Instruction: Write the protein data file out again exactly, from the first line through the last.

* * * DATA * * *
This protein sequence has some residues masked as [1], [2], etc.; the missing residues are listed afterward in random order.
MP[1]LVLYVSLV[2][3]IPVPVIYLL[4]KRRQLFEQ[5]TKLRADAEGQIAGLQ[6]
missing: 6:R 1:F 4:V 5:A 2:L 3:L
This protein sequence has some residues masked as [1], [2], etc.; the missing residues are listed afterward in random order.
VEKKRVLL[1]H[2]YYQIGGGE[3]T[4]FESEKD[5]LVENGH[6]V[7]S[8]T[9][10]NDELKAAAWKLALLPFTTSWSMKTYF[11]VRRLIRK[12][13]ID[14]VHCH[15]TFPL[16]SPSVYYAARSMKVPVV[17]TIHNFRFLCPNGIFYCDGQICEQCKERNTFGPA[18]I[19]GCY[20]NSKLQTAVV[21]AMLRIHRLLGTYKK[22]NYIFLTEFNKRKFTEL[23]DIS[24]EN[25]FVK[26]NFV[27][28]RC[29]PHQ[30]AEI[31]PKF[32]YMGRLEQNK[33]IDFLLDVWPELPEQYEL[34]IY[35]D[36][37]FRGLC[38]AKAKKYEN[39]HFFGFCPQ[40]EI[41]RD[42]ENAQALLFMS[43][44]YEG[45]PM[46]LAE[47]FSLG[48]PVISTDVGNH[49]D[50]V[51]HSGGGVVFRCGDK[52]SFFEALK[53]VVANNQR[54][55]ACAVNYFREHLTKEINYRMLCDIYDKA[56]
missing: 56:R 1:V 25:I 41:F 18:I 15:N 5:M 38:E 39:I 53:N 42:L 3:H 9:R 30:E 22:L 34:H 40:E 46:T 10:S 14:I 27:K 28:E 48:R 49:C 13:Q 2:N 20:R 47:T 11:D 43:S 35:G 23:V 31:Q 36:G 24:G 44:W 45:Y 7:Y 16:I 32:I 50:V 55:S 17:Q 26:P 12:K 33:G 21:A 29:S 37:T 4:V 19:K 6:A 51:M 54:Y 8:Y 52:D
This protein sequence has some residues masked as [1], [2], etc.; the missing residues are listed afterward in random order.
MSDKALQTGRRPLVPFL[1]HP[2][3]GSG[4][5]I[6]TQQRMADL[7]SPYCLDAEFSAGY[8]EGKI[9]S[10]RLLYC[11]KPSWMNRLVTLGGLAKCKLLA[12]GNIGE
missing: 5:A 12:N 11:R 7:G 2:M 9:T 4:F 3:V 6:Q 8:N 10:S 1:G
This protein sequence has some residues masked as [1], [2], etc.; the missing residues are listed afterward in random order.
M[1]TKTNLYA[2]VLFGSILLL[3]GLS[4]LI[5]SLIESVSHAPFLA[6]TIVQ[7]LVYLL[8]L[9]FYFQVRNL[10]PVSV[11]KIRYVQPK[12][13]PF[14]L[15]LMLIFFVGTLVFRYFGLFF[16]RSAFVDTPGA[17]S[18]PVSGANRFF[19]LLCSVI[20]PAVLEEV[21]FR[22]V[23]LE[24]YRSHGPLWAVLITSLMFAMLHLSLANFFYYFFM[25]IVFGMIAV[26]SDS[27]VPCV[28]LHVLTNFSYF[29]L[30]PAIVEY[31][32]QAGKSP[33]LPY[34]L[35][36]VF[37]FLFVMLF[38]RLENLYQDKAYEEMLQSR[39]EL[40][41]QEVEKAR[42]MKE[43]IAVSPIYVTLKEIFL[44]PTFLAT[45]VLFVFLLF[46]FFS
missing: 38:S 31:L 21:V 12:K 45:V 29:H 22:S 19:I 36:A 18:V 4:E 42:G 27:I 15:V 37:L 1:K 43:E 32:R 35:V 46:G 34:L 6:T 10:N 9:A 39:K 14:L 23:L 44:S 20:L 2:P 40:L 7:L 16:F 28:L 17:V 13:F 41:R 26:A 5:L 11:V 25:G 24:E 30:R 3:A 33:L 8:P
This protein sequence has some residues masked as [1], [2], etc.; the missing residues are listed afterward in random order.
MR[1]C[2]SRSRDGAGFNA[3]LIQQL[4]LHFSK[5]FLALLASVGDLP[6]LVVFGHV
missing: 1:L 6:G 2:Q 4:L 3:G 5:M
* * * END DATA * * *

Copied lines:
This protein sequence has some residues masked as [1], [2], etc.; the missing residues are listed afterward in random order.
MP[1]LVLYVSLV[2][3]IPVPVIYLL[4]KRRQLFEQ[5]TKLRADAEGQIAGLQ[6]
missing: 6:R 1:F 4:V 5:A 2:L 3:L
This protein sequence has some residues masked as [1], [2], etc.; the missing residues are listed afterward in random order.
VEKKRVLL[1]H[2]YYQIGGGE[3]T[4]FESEKD[5]LVENGH[6]V[7]S[8]T[9][10]NDELKAAAWKLALLPFTTSWSMKTYF[11]VRRLIRK[12][13]ID[14]VHCH[15]TFPL[16]SPSVYYAARSMKVPVV[17]TIHNFRFLCPNGIFYCDGQICEQCKERNTFGPA[18]I[19]GCY[20]NSKLQTAVV[21]AMLRIHRLLGTYKK[22]NYIFLTEFNKRKFTEL[23]DIS[24]EN[25]FVK[26]NFV[27][28]RC[29]PHQ[30]AEI[31]PKF[32]YMGRLEQNK[33]IDFLLDVWPELPEQYEL[34]IY[35]D[36][37]FRGLC[38]AKAKKYEN[39]HFFGFCPQ[40]EI[41]RD[42]ENAQALLFMS[43][44]YEG[45]PM[46]LAE[47]FSLG[48]PVISTDVGNH[49]D[50]V[51]HSGGGVVFRCGDK[52]SFFEALK[53]VVANNQR[54][55]ACAVNYFREHLTKEINYRMLCDIYDKA[56]
missing: 56:R 1:V 25:I 41:F 18:I 15:N 5:M 38:E 39:I 53:N 42:L 3:H 9:R 30:E 22:L 34:H 40:E 46:T 10:S 14:I 27:K 28:E 48:R 49:C 13:Q 2:N 20:R 47:T 11:D 43:S 35:G 23:V 31:Q 36:G 24:G 44:W 45:Y 7:Y 16:I 32:I 50:V 55:S 17:Q 26:P 12:K 33:G 21:A 29:S 37:T 4:V 19:K 6:A 51:M 54:Y 8:Y 52:D
This protein sequence has some residues masked as [1], [2], etc.; the missing residues are listed afterward in random order.
MSDKALQTGRRPLVPFL[1]HP[2][3]GSG[4][5]I[6]TQQRMADL[7]SPYCLDAEFSAGY[8]EGKI[9]S[10]RLLYC[11]KPSWMNRLVTLGGLAKCKLLA[12]GNIGE
missing: 5:A 12:N 11:R 7:G 2:M 9:T 4:F 3:V 6:Q 8:N 10:S 1:G
This protein sequence has some residues masked as [1], [2], etc.; the missing residues are listed afterward in random order.
M[1]TKTNLYA[2]VLFGSILLL[3]GLS[4]LI[5]SLIESVSHAPFLA[6]TIVQ[7]LVYLL[8]L[9]FYFQVRNL[10]PVSV[11]KIRYVQPK[12][13]PF[14]L[15]LMLIFFVGTLVFRYFGLFF[16]RSAFVDTPGA[17]S[18]PVSGANRFF[19]LLCSVI[20]PAVLEEV[21]FR[22]V[23]LE[24]YRSHGPLWAVLITSLMFAMLHLSLANFFYYFFM[25]IVFGMIAV[26]SDS[27]VPCV[28]LHVLTNFSYF[29]L[30]PAIVEY[31][32]QAGKSP[33]LPY[34]L[35][36]VF[37]FLFVMLF[38]RLENLYQDKAYEEMLQSR[39]EL[40][41]QEVEKAR[42]MKE[43]IAVSPIYVTLKEIFL[44]PTFLAT[45]VLFVFLLF[46]FFS
missing: 38:S 31:L 21:V 12:K 45:V 29:H 22:S 19:I 36:A 18:V 4:E 42:G 27:I 15:V 37:L 1:K 43:E 32:R 35:V 46:G 34:L 6:T 10:N 9:A 39:K 14:L 23:L 44:S 20:L 2:P 40:L 7:L 16:F 28:L 17:V 13:F 41:R 26:A 5:L 11:V 25:G 24:E 30:R 3:A 33:L 8:P
This protein sequence has some residues masked as [1], [2], etc.; the missing residues are listed afterward in random order.
MR[1]C[2]SRSRDGAGFNA[3]LIQQL[4]LHFSK[5]FLALLASVGDLP[6]LVVFGHV
missing: 1:L 6:G 2:Q 4:L 3:G 5:M